UCBEA Report to CUCEA April 2011
The primary activity of the UCBEA is our series of luncheon meetings. We gather at the faculty club five times year for social hour, lunch and a speaker.
Š Last fall, our first speaker was Andre Janos, Emeritus Professor of Political Science. At that meeting, he was honored as the Distinguished Emeritus of the Year, after which he spoke on “World Revolution and Political Islam.
Š The next speaker was Professor Linda Rugg of the Scandinavian department. Her topic was "Murder on Ice: The Girl with the Dragon Tattoo and other Scandinavian Crime Fiction."
Š In February, we heard from Professor Emeritus John Ohala of the department Linguistics and director of the Phonology Lab. His topic was “Sound Change in the Laboratory” and included a demonstration of computer graphic analysis of the acoustical patterns of speech.
Š In March, the speaker was Emeritus Professor Robert Sawyer, of the department of Mechanical Engineering, who gave a most informative talk about “The Politics of Air Pollution in California”. It was based on his personal experience as a member of the California Air Resources Board, under governors Brown (the first time) and Schwarzenegger.
Š The final speaker of the year will be Professor Amy Block Joy, of the College of Environmental and Agricultural Sciences at U.C. Davis. She will speak about her experiences that followed from her discovering and reporting a case of embezzlement of funds at Davis, as documented in her book “Whistleblower”.
Our other major activity is to represent the interests of the Emeriti to the campus administration. The primary concern this year has been the possible effect of the reduction in state funding of the University on emeriti benefits. The most significant work on this issue has been done by Emeritus Professor Calvin Moore as chairman of the academic senate committee on University Emeriti Relations.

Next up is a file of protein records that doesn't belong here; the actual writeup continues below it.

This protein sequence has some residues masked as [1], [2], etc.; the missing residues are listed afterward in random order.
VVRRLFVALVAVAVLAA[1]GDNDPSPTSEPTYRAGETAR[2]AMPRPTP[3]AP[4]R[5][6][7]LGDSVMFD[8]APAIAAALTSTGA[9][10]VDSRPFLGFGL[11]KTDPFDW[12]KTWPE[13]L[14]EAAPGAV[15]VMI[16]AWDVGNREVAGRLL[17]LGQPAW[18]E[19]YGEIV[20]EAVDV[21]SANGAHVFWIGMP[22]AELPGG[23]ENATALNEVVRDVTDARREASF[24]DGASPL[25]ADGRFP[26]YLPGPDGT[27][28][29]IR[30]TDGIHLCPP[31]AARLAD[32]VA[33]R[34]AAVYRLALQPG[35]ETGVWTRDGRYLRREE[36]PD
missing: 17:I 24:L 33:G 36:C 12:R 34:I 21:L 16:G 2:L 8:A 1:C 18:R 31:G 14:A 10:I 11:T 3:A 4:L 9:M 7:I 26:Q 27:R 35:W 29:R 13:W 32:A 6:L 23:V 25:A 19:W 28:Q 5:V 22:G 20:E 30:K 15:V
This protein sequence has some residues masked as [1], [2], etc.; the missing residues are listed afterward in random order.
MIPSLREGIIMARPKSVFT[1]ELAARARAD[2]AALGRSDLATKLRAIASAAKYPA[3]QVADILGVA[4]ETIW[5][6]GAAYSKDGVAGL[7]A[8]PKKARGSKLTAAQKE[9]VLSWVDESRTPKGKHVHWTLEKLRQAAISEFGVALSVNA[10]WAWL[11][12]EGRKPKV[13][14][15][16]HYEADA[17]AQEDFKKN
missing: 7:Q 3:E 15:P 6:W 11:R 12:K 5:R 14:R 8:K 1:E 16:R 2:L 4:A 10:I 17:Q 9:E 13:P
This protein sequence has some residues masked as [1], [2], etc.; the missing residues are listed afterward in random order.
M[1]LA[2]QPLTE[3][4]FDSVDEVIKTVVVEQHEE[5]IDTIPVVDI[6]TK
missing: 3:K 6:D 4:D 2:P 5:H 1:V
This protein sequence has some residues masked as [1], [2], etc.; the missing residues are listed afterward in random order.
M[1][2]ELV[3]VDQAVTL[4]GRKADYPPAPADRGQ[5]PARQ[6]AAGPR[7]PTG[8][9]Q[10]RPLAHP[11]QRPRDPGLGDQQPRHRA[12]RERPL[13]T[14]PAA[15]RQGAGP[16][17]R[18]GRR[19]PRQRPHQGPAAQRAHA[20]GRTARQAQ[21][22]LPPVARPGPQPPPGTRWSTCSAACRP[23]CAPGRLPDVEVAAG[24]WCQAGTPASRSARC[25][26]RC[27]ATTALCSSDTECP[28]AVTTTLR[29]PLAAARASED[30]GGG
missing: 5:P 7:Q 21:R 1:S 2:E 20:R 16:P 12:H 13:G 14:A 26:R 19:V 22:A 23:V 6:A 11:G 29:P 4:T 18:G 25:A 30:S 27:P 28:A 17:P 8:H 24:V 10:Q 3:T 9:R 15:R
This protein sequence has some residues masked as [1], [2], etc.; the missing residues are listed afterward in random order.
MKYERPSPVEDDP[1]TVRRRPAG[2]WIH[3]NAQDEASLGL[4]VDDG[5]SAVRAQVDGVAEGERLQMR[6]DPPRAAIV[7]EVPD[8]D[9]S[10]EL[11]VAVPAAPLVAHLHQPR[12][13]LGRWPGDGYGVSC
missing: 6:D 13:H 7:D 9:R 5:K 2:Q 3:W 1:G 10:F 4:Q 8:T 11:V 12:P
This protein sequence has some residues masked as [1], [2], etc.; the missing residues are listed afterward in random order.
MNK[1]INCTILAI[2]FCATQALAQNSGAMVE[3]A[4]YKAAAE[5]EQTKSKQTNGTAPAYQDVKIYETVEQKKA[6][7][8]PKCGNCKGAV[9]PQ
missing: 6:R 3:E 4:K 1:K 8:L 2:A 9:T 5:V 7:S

We are considering starting a mentorship program to benefit students and junior faculty. At the moment, we are awaiting the results of a questionnaire of our membership to discover if there is enough interest to justify proceeding.
We now have a professional editor of our newsletter – the EmeritiTimes, which is published a couple of weeks before the luncheon meetings. The printing and mailing is done by the Berkeley Retirement Center. The Center also manages our email lists, tracks membership and dues, and generally provides administrative support.
We now have 330 paid up members. Dues are $35 for first year then $15 per academic year thereafter. These dues are for the emeriti association only. In June, we send a reminder (by email to those who have it) that dues are due for the coming year. We also send email reminders several times during the year to those who are not currently paid up. Our newsletter is mailed 5 times a year, and each mailing label contains the year for which that member is currently paid. We are not considering a dues increase at the moment.
Additional organizational matters: We are now a non-profit corporation, and the IRS has approved our tax-exempt status. Our executive board has 15 members; we meet a week before each luncheon. A piece of unfinished business before us is question of liability insurance for the officers of the corporation.
Roger Glassey, President